Fairfield Ledger, July 1, 1926, p. 1.

BIG CROWD FOR SCHOOL REUNION. Old Timers Are Coming from Far and Near to Pleasant Plain Academy Meet.
 The prospects are that a large crowd of former teachers, pupils and friends of the old Pleasant Plain academy will be present Saturday at the fiftieth anniversary of the laying of the corner stone of the original building. The ceremonies of fifty years ago were brief and unostentatious. The contractor, explaining the program afterward said: "I knew that the Quakers were anti-Mason and the Masons always lay the cornerstone in the southwest. I knew that the Quakers were against form and ceremonies. So I just went out by myself and laid the cornerstone in the northeast."
 The movement for the establishment of the old academy began to take form soon after the Rock Island railroad was built through Pleasant Plain in 1870. The boys and girls had been going away to Mt. Pleasant and Oskaloosa and Salem to get a better education, and Pleasant Plain thought it ought to have its own educational facilities.
 The project took form and a fund was raised. The subscriptions were $25 each and a number of persons signed for several each. Among the subscribers were: Thomas Charles (once county supervisor); William Pickard, Isaac Crumley (county surveyor); Milton Hoskins, James Harvey, (pioneer teacher), Lewis Hoskins (Calvinís brother), Eli Hoskins (estate of Calvinís brother), Jeves Harvey, Joe Paxson, John T. Paxson, Phoebe Hibbs, Mira McConnell, Elizabeth Hibbs, Minerva Harvey, Mary Andrews, Ann Hibbs, B. C. Andrews, Henderson Gorsuch, John D. Edwards, Moses Roberts, W. D. Edwards, Moses Hoskins, Mary Brown, Leah J. Paxson, Joseph H. Burgess, Joshua Macy.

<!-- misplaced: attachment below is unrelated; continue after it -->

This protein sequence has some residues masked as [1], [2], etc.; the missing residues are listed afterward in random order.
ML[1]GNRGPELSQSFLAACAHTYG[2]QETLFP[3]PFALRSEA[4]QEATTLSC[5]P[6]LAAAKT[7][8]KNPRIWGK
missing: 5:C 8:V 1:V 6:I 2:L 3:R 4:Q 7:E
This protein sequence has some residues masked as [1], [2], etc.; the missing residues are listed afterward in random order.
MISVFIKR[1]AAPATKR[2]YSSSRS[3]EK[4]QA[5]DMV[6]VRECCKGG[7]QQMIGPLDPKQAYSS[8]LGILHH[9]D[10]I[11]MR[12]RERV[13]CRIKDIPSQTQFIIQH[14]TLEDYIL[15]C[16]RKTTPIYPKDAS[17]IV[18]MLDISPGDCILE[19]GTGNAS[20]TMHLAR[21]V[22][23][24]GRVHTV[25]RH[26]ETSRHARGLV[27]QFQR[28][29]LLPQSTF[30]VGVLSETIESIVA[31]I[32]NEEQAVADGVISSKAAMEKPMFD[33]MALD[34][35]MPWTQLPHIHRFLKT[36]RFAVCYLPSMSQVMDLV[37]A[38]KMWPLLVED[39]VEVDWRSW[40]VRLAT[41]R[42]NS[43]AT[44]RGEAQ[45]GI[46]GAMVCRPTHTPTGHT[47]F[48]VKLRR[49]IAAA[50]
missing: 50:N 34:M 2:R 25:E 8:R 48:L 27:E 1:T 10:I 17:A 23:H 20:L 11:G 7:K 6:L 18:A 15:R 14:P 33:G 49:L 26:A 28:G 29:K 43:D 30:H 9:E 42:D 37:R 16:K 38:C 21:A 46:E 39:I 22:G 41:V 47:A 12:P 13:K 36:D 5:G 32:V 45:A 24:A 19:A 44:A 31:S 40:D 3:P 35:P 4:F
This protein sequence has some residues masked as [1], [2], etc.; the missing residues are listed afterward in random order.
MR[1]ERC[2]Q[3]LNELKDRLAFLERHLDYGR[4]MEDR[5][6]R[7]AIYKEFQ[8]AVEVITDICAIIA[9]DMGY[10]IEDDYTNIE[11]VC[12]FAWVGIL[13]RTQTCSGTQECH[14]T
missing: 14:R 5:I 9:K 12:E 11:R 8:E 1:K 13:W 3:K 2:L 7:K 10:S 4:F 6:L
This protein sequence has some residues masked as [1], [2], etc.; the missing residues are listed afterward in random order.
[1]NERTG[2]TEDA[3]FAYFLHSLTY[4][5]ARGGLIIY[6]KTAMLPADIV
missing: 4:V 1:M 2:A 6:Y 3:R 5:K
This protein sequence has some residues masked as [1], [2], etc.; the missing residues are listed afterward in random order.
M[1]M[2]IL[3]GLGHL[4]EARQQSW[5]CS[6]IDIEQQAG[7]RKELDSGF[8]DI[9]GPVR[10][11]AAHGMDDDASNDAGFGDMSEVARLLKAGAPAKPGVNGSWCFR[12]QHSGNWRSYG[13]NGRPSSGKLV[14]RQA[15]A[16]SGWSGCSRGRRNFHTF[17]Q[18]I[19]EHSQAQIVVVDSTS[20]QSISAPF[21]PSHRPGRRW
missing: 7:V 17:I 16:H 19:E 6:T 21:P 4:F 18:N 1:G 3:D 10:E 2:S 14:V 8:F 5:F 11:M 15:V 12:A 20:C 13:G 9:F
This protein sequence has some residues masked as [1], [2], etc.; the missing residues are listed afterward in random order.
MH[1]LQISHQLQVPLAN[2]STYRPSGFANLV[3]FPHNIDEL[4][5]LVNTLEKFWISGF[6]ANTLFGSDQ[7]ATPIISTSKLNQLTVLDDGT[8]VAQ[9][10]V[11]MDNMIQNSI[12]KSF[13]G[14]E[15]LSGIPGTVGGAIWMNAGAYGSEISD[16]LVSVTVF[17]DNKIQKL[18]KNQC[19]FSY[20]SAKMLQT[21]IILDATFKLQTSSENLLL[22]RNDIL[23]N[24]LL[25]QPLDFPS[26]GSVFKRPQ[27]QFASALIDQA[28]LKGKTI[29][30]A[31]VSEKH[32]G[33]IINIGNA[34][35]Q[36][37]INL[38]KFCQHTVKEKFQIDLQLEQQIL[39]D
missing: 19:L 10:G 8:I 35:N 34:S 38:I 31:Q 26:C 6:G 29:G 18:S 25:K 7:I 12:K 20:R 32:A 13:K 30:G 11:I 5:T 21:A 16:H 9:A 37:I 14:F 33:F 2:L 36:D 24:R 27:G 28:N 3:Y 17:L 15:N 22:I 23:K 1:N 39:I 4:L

The first board was composed of Thomas Charles, president; B. C. Andrews, vice president; James Harvey, treasurer; Milton Hoskins, Lewis Hoskins and Isaac Crumley.
 The cornerstone was laid July 4, 1876, and the first term began October 4, following. Chester P. Dorland was the principal and his wife Malinda was his assistant. The school continued until 1915 and the maximum attendance was never more than seventy-five, with probably forty as an average. The alumni number about 1,600.
 The first building was brick and that was followed by a frame which still stands and is used as a barn for the busses (sic) that bring the children to the consolidated school.

Ledger, Mon., Dec. 20, 1926, p. 4.


 Only the deep scarred and much "Jackknife Initialed" walls, with muddy shoe marks, fallen plaster, and broken window panes remain to tell the tale of many happy school days spent in the little now deserted school house, just east of the Friends church in Pleasant Plain.
 The building now used as a garage and store house was once the pride of Pleasant Plain. It was built in 1870. Before that time the children went to the little brick school house kept up by the Friends church, just a little way down the road west of Pleasant Plain. As it was not a public school and because it was not large enough for all the students of Pleasant Plain folks wanted a district school. Only after quite a controversy was a new school house built on a plot of land donated by William Pickard, father of Henry and Alex of Pleasant Plain.